The following is an experiment. But one with very real and important issues on the line.
As you have perhaps noticed, in the last couple months TPM has devoted the great majority of its resources to following the crucial debate over the future of Social Security. But from time to time some TPM readers have noted that this has left other issues before Congress all but ignored -- the recent class-action bill, the bankruptcy bill and many others.
A few -- more than a few, actually -- believe that Social Security privatization is actually nothing more than a stalking horse to throw Democrats off the scent while President Bush pushes through a host of terrible bills all but unnoticed. That is a profoundly misguided view. Both sides, I think, recognize the centrality and importance of the debate over Social Security -- both in terms of policy and politics. And if the White House isn't doing well right now -- believe me, they did not expect to find themselves in this position.
But just because Social Security deserves all the attention its getting doesn't mean a lot of other important issues aren't getting eclipsed -- especially on this site.
Now, in some other post I will discuss my reasons and thinking behind TPM's focus on Social Security. But for the moment there's one other piece of legislation getting rushed through Congress that really deserves a closer look and much more scrutiny than it's getting: the Bankruptcy bill.
I'm not knowledgable enough about the subject to discuss it intelligently or usefully. And even if I did, my focus on Social Security would give it short shrift. So back to our experiment ...
Professor Elizabeth Warren is an expert in bankruptcy law at Harvard Law School. And I've agreed to set her and three of her students at the law school up with a limited-duration blog here at TPM to follow the bankruptcy bill much as I am tracking the Social Security debate.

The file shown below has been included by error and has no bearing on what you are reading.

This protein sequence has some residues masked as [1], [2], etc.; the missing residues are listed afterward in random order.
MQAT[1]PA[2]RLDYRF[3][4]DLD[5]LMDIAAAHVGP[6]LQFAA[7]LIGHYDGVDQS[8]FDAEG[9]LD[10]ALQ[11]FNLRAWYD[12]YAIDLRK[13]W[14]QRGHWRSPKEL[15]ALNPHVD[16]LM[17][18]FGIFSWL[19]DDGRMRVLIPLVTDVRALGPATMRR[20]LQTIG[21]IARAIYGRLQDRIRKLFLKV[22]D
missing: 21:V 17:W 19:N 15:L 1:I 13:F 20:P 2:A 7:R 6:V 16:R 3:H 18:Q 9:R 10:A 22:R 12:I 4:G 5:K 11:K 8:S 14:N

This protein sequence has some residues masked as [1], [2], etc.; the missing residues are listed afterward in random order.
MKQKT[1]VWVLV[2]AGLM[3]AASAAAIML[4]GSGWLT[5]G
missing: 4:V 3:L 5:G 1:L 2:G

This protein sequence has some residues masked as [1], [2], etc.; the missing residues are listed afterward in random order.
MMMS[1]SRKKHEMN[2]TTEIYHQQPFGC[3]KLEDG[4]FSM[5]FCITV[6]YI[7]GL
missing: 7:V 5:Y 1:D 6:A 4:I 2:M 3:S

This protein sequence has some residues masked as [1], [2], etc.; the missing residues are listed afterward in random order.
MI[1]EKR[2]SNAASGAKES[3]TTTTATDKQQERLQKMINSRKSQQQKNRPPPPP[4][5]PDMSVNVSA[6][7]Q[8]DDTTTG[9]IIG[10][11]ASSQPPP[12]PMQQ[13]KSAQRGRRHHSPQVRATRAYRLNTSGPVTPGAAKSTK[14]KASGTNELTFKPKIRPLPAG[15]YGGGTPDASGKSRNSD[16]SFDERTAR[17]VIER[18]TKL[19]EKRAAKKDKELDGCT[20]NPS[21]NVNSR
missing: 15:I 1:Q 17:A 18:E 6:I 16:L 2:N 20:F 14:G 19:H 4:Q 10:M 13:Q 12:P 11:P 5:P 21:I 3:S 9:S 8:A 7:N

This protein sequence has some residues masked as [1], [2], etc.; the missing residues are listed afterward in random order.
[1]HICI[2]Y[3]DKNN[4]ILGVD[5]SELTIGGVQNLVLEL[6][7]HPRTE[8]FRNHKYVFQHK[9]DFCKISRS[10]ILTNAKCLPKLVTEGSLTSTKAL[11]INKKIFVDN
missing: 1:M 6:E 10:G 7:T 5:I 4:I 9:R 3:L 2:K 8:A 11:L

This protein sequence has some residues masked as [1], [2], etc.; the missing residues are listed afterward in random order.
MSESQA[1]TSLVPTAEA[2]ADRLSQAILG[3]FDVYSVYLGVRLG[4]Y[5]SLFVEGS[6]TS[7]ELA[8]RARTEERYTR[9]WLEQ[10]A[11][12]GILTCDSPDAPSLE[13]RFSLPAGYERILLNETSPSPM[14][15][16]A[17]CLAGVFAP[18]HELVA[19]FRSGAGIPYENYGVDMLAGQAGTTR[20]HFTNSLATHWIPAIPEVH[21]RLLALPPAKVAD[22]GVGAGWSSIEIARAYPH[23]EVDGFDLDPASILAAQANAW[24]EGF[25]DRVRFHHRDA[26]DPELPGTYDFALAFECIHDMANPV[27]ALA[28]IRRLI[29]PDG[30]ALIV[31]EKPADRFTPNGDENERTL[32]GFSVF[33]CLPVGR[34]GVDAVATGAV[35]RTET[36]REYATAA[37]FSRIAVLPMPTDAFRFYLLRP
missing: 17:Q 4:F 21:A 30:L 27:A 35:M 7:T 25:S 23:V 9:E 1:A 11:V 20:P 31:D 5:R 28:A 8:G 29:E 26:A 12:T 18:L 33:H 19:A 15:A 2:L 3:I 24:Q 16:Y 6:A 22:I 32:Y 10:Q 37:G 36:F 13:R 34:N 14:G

The four of them probably won't approach the task just as I might. And I should point out that I've given them complete editorial freedom to express their views of the on-going debate. So while it's quite fair to infer my general agreement with their position, they may very well state particular views or positions that I don't agree with -- which is absolutely fine and just as I'd want it.
A bit later in the spring, if all goes according to plan, we're going to be rolling out an expanded version of TPM -- or actually an adjunct site -- that will make it possible to comment on posts, for readers to have a place to meet and post their own views and to have experiments along the lines of this one we're starting tonight. But in this case the resources (Professor Warren and her students) and the need (the little-discussed Bankruptcy bill) came together in a way that I thought it made sense not to wait.
As I said earlier, I'm no expert on this topic. And I'm looking forward to learning more from what these folks have to say. The relatively little I do know makes me pretty sure there's at least a lot in this legislation that doesn't serve the public interest. And people whose opinions I trust all think it is a classic gift to a powerful special interest at the expense of ordinary Americans. There are many things I've treasured about this site in the almost four and a half years I've been producing it. One thing it allows me to do is to give others a platform to make a case that needs to be heard. So that's what I'm doing here.
Click here to see what they're doing.